But there is more to being built on a solid and sound foundation than the benefits it reaps for this life; it also has an eternal benefit. When Christ returns, those who follow after the false prophets, who build their houses on the shifting foundations that are neither sound nor solid, will not stand—they will crumble and fall. Jesus will say to them, "Depart from me, you workers of lawlessness." On the other hand, those who have been built upon the Rock will stand for a long time—to eternity—they will never fall! Those who are part of the Church—built on the Rock—will be with Him forever in Paradise!

However, many are quick to follow these false prophets. It is easy to listen to these false prophets and believe they are true because the message they preach is appealing. Their message lacks the grace that the true prophets preach, because they preach a works-reward system, which is appealing because it is logical. "If I am to receive eternal salvation, there must be a reason, and that reason must be something within me or something that I do. Salvation must be earned, because it makes no sense any other way," they would like you to believe.

And if that's the logical thought about salvation, it stands to reason that they believe the opposite to be true, too: "If someone is suffering, they suffer because the committed some sin; they suffer because they have offended God somehow." "Salvation is earned by who I am or what I do," they would have you believe, "and so is wrath." Unfortunately, this means that God is no help in time of need—when one is facing some difficulty or is in turmoil or is pain or is ill or is facing death. Or, at the very best, His grace and mercy are uncertain in those times—if difficulty is the wrath of God over a particular sin committed, can one be sure that God will see them through it?

What is so frightening is that such thinking can be found even among the faithful. There are times that those built upon the Rock can succumb to the false prophets' temptation because it just makes sense. Sure, we may be steady in good times and times of prosperity, but as soon as hardship or some difficulty comes along, we grow weary and faithless.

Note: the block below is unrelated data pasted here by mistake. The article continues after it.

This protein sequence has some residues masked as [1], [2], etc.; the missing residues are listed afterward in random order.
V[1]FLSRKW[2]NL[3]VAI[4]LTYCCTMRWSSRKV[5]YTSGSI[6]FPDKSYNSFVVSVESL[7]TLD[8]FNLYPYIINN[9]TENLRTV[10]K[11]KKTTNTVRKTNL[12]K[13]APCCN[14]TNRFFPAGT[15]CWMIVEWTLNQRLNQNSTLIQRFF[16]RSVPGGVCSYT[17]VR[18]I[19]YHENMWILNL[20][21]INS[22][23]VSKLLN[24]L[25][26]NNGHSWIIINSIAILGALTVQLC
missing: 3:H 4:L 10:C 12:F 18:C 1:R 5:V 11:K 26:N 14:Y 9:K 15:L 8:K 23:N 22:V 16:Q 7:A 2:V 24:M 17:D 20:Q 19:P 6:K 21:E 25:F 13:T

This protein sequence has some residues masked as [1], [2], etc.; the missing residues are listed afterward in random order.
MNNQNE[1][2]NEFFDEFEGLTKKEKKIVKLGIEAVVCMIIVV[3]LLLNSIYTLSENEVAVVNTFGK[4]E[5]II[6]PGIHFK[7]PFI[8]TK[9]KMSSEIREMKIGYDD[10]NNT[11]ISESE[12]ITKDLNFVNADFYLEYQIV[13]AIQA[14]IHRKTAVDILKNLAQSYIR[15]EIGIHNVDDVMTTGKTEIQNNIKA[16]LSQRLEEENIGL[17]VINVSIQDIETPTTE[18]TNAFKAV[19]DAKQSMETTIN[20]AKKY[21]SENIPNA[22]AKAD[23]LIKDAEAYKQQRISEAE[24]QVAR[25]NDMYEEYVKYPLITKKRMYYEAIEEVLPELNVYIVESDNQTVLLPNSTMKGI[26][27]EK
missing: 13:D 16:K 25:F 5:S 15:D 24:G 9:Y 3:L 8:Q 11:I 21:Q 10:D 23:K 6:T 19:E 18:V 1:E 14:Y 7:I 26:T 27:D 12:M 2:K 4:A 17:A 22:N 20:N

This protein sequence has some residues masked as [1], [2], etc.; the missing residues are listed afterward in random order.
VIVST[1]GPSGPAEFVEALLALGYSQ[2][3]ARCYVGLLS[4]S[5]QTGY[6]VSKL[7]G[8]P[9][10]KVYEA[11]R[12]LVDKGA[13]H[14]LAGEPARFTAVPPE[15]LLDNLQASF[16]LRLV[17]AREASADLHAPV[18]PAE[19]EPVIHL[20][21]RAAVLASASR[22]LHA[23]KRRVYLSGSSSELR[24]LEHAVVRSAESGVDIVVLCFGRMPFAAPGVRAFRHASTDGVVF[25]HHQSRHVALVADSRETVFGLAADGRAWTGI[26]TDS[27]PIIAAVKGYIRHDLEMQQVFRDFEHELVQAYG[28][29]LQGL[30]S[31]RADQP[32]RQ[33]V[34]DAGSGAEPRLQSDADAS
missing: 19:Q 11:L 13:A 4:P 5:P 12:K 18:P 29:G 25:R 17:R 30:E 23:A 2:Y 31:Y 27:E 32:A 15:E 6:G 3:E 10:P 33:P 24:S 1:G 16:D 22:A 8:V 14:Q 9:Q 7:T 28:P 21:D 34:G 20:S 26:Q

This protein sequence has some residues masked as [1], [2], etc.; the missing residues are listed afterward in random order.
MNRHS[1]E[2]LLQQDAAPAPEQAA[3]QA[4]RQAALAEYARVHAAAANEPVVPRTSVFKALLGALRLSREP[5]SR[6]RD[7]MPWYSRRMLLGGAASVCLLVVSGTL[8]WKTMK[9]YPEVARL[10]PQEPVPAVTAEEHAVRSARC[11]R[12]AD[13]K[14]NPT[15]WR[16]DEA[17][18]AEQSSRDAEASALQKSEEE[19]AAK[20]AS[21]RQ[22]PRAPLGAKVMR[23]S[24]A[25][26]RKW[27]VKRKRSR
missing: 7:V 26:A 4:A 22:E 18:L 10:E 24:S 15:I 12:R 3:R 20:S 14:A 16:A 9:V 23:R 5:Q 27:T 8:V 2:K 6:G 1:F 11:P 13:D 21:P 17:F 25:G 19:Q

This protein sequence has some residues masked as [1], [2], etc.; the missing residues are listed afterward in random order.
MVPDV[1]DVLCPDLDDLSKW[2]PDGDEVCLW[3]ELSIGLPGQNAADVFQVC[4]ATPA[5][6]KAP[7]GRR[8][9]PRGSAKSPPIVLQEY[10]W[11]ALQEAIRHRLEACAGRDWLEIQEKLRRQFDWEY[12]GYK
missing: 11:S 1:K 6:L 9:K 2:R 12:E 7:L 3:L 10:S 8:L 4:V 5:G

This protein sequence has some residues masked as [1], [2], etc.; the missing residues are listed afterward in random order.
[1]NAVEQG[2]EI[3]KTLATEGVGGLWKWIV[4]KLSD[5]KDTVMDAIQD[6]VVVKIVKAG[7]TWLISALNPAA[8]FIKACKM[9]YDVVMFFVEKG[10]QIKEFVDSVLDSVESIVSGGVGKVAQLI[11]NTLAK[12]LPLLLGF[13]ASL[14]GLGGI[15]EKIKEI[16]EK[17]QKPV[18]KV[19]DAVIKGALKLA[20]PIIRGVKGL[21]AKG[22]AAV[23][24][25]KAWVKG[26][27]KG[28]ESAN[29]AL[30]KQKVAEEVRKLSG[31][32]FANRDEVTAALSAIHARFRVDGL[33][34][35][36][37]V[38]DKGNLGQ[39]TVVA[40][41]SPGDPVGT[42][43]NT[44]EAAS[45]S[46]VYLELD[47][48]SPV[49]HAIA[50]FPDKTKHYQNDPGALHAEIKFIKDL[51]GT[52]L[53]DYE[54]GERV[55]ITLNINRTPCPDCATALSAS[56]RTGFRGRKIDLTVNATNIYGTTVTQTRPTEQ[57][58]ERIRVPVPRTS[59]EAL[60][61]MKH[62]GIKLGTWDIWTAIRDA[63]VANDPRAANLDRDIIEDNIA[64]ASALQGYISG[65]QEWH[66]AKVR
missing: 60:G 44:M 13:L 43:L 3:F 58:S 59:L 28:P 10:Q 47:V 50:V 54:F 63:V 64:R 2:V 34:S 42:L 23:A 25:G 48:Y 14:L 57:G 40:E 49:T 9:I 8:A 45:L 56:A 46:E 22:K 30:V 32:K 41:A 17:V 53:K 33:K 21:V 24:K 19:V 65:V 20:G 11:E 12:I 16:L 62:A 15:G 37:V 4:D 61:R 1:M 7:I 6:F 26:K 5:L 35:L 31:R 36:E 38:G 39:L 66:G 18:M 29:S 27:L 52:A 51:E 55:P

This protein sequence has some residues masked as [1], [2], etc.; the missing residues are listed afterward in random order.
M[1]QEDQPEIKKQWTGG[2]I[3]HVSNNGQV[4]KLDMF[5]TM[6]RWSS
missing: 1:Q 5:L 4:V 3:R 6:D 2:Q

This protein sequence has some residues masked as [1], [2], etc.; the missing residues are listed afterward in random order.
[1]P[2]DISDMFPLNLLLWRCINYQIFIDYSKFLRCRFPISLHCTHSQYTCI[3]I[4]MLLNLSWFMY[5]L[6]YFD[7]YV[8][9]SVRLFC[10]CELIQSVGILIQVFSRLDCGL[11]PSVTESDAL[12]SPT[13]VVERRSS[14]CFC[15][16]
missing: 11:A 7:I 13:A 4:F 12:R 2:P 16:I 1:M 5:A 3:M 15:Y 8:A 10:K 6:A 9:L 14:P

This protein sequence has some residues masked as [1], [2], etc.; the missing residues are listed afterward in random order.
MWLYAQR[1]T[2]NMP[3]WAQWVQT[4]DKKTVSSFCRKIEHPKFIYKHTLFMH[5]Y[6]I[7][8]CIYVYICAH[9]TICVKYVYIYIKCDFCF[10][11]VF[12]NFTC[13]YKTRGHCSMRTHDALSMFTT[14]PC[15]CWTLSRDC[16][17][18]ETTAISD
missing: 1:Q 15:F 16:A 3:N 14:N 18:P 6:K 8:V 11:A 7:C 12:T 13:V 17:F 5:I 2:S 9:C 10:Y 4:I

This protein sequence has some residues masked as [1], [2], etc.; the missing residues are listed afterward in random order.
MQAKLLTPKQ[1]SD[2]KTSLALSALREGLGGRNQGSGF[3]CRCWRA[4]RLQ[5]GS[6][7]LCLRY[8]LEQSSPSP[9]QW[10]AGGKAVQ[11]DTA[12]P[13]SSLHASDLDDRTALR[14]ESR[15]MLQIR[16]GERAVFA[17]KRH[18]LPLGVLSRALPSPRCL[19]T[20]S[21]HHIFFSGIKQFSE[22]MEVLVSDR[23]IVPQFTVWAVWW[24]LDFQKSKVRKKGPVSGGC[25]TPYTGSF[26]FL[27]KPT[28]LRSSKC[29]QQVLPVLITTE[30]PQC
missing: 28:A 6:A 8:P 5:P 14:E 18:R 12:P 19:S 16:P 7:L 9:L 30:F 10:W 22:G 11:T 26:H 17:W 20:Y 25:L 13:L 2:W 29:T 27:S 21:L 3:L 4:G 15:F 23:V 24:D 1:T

Nevertheless, while we grow faithless, God remains faithful. Despite the trials and temptations that the Church faces during this lifetime, Christ is still Her Foundation. Likewise, despite our turning from Him and following after the false prophets, Christ remains the sure, true, solid, and sound Foundation of His Church, and He doesn't remain silent or distant from us. He still sends faithful and true prophets to us to work in us faith and to teach us the faith, as He comes to us in His person in the waters of Holy Baptism, in the proclamation of His certain and true Word, and in the faithful administration of His very Body and very Blood in the Lord's Supper. He still sends faithful and true prophets to speak His Words of Law and Gospel to us—Law to kill that sinner within us, our old Adam, and Gospel to give us new life, to raise us back to life. He still sends faithful and true prophets to proclaim that He is the one and only sure Foundation of faith and the faith, so that we may hold to His teaching.

All of this He does out of His divine goodness and mercy, without any merit or worthiness in and of yourselves, just as His divine goodness and mercy sent Him to the cross in order that you might be redeemed to Him. It is only by His divine goodness and mercy—by His grace—that you receive Him, faith in Him, and the faith which is His teaching and work. It is by His divine goodness and mercy—by His grace—that you are placed in the Church which is built on Him and His words where it is proclaimed to you by those faithful and true prophets that, by grace, you are forgiven for all your sins.

In the name of the Father and of the + Son and of the Holy Spirit. Amen.